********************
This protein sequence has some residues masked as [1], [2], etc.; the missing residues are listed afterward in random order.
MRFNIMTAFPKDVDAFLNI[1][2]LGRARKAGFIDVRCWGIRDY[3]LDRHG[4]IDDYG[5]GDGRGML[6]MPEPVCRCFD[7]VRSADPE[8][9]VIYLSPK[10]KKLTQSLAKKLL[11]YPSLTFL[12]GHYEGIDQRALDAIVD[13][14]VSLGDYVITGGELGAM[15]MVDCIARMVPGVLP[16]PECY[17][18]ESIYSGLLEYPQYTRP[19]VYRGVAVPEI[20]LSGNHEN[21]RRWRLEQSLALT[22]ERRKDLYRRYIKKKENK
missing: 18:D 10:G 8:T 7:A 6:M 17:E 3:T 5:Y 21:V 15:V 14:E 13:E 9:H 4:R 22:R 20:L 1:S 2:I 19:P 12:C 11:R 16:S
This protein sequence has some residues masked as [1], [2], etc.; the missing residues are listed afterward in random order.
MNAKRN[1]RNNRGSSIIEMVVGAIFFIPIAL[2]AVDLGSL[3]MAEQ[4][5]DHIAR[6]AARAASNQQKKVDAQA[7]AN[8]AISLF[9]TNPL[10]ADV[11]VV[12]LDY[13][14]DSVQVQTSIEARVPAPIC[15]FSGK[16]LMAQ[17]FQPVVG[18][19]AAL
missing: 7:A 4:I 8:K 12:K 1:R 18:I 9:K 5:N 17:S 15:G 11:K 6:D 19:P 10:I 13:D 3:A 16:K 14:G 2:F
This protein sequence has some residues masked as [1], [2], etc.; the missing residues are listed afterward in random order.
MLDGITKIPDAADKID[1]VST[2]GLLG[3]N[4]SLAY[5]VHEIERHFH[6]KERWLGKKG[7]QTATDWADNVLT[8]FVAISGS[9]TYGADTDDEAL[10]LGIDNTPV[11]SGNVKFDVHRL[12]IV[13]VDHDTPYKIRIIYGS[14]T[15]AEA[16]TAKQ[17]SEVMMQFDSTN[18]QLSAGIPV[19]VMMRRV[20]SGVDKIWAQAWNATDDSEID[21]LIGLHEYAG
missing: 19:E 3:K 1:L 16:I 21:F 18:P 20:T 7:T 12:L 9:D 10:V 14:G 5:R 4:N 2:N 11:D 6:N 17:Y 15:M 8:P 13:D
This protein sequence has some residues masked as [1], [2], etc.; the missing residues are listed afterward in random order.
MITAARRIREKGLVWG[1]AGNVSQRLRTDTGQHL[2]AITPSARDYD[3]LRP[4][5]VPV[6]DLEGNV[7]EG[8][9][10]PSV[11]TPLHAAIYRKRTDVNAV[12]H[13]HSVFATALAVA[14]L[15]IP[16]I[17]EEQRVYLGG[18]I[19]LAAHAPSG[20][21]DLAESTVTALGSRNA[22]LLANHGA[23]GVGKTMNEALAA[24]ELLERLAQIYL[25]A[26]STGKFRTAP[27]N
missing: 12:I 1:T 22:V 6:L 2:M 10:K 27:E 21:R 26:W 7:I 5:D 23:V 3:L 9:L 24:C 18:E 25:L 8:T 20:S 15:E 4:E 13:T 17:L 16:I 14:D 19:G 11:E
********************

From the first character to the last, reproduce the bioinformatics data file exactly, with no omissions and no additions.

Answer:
This protein sequence has some residues masked as [1], [2], etc.; the missing residues are listed afterward in random order.
MRFNIMTAFPKDVDAFLNI[1][2]LGRARKAGFIDVRCWGIRDY[3]LDRHG[4]IDDYG[5]GDGRGML[6]MPEPVCRCFD[7]VRSADPE[8][9]VIYLSPK[10]KKLTQSLAKKLL[11]YPSLTFL[12]GHYEGIDQRALDAIVD[13][14]VSLGDYVITGGELGAM[15]MVDCIARMVPGVLP[16]PECY[17][18]ESIYSGLLEYPQYTRP[19]VYRGVAVPEI[20]LSGNHEN[21]RRWRLEQSLALT[22]ERRKDLYRRYIKKKENK
missing: 18:D 10:G 8:T 7:A 6:M 17:E 3:T 5:Y 21:V 15:V 14:E 13:E 9:H 4:R 22:R 20:L 1:S 2:I 19:P 12:C 11:R 16:S
This protein sequence has some residues masked as [1], [2], etc.; the missing residues are listed afterward in random order.
MNAKRN[1]RNNRGSSIIEMVVGAIFFIPIAL[2]AVDLGSL[3]MAEQ[4][5]DHIAR[6]AARAASNQQKKVDAQA[7]AN[8]AISLF[9]TNPL[10]ADV[11]VV[12]LDY[13][14]DSVQVQTSIEARVPAPIC[15]FSGK[16]LMAQ[17]FQPVVG[18][19]AAL
missing: 7:A 4:I 8:K 12:K 1:R 18:I 9:K 5:N 17:S 15:G 11:K 6:D 19:P 10:I 13:D 3:A 16:K 14:G 2:F
This protein sequence has some residues masked as [1], [2], etc.; the missing residues are listed afterward in random order.
MLDGITKIPDAADKID[1]VST[2]GLLG[3]N[4]SLAY[5]VHEIERHFH[6]KERWLGKKG[7]QTATDWADNVLT[8]FVAISGS[9]TYGADTDDEAL[10]LGIDNTPV[11]SGNVKFDVHRL[12]IV[13]VDHDTPYKIRIIYGS[14]T[15]AEA[16]TAKQ[17]SEVMMQFDSTN[18]QLSAGIPV[19]VMMRRV[20]SGVDKIWAQAWNATDDSEID[21]LIGLHEYAG
missing: 19:E 3:K 1:L 16:I 21:F 18:P 20:T 7:T 12:L 9:D 10:V 14:G 5:R 4:N 2:N 11:D 6:N 17:Y 15:M 8:P 13:D
This protein sequence has some residues masked as [1], [2], etc.; the missing residues are listed afterward in random order.
MITAARRIREKGLVWG[1]AGNVSQRLRTDTGQHL[2]AITPSARDYD[3]LRP[4][5]VPV[6]DLEGNV[7]EG[8][9][10]PSV[11]TPLHAAIYRKRTDVNAV[12]H[13]HSVFATALAVA[14]L[15]IP[16]I[17]EEQRVYLGG[18]I[19]LAAHAPSG[20][21]DLAESTVTALGSRNA[22]LLANHGA[23]GVGKTMNEALAA[24]ELLERLAQIYL[25]A[26]STGKFRTAP[27]N
missing: 12:I 1:T 22:V 6:L 2:M 10:K 27:E 21:R 26:W 7:I 5:D 23:V 3:L 9:L 24:C 18:E 25:L 8:T 20:S 15:E 4:E 13:T 17:L 16:I 14:D 19:G 11:E